Shareholders request that the Board of Directors consider issuing a semiannual report on the Company website, omitting proprietary information and at reasonable cost, disclosing: the Company's standards for choosing which organizations receive the Company's assets in the form of charitable contributions, the business rationale, if any, for such contributions, the intended purpose of each of the charitable contributions and, if appropriate, the benefits to others of the Company's charitable works.
The full text of the resolution is available here.
Almasi explained: "Such a report would have identified the company's standards for making charitable donations and shown whether such transactions were indeed ethical and legal. I was very disappointed when Boeing spent shareholder resources to have its lawyers petition the SEC to block its shareholders from voting on this non-binding recommendation to management. It gives the appearance that Boeing has something to hide."
During the shareholder meeting, Almasi reminded McNerney that there were many charities doing work in Haiti similar to what the Clinton Foundation was doing. McNerney, who earlier said the Boeing board would reexamine all shareholder resolutions after the meeting - regardless of whether they got past the no-action - also pledged to "keep engaging" with the National Center about the organization's shareholder resolution that they fought.
"While McNerney pledged to continue the discussion with us on the issue of increasing transparency, he maintained that he felt the company did the right thing and has no intention to make any communications between Boeing and the Clintons and the State Department available for general review. This air of mystery is exactly how a prosecution for honest services fraud might begin. As a shareholder, it concerns me that this growing scandal involving the Clintons could someday hurt my investment in Boeing," said Almasi.
On April 22, Free Enterprise Project Director Justin Danhof likewise asked General Electric CEO Jeff Immelt to release emails between GE and the State Department because the company donated to the Clinton Foundation and Secretary of State Clinton helped GE secure a contract for a power plant in Algeria. Immelt, sounding much like Boeing's McNerney, replied: "That's not something we would do."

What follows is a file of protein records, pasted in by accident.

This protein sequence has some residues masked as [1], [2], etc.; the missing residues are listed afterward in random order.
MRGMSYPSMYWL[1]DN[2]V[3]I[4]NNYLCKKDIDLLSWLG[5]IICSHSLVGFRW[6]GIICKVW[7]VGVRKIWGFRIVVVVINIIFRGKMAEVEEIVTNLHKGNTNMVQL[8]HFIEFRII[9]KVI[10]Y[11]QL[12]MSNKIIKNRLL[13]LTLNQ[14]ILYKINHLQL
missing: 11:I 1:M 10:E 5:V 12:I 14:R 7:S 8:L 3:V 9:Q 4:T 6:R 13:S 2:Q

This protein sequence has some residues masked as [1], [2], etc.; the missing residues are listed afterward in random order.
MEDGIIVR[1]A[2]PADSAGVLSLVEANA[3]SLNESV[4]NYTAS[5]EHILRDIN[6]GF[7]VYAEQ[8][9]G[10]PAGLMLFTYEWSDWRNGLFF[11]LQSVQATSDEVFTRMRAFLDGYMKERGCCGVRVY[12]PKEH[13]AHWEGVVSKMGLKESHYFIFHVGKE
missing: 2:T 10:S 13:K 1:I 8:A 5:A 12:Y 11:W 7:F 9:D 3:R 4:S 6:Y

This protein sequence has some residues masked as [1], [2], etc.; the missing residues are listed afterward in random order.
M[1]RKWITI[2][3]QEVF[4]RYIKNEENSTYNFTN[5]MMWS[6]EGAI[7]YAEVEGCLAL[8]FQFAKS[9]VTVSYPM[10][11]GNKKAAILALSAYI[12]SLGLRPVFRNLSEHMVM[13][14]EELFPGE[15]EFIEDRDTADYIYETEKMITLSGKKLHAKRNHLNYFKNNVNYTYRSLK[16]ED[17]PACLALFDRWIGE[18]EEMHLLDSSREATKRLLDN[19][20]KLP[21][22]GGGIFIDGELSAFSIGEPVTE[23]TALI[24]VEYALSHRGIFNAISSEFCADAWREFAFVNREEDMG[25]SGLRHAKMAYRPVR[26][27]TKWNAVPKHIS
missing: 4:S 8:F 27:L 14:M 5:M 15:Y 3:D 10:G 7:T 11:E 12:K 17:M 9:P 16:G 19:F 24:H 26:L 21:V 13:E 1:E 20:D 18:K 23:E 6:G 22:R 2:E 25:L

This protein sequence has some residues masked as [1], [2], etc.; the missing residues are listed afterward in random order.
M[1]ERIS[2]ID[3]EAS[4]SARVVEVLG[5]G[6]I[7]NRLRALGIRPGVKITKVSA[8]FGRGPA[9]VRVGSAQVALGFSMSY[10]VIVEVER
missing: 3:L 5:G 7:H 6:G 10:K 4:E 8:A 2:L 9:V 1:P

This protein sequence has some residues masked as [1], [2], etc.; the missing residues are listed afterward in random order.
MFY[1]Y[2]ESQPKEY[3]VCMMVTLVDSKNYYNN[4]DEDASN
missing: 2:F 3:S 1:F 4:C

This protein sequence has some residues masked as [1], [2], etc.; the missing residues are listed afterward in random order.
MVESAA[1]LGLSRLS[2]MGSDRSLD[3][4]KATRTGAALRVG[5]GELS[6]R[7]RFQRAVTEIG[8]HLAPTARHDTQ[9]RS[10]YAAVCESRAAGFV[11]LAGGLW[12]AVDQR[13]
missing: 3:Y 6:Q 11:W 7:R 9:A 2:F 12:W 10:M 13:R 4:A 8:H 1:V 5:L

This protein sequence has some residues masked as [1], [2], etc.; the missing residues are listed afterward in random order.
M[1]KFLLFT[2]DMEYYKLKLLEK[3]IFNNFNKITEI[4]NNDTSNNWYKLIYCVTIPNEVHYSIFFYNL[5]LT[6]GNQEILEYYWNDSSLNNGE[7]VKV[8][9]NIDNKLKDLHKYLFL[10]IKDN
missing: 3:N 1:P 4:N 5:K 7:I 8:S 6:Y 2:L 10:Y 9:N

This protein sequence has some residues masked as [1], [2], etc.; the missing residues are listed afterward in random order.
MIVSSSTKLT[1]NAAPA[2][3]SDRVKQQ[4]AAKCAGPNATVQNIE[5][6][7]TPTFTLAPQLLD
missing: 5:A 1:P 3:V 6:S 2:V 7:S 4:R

Both the National Center for Public Policy Research and David Almasi are Boeing shareholders.
The National Center's Free Enterprise Project is the nation's preeminent free-market activist group focusing on corporations. In 2014, Free Enterprise Project representatives participated in 52 shareholder meetings advancing free-market ideals in the areas of health care, energy, taxes, subsidies, regulations, religious freedom, food policies, media bias, gun rights, workers rights and many other important public policy issues.
Today's appearance at Boeing's annual meeting of shareholders \marks the eleventh shareholder meeting for the National Center in 2015.
The National Center for Public Policy Research, founded in 1982, is a non-partisan, free-market, independent conservative think-tank. Ninety-four percent of its support comes from individuals, less than four percent from foundations, and less than two percent from corporations. It receives over 350,000 individual contributions a year from over 96,000 active recent contributors. Sign up for free issue alerts here.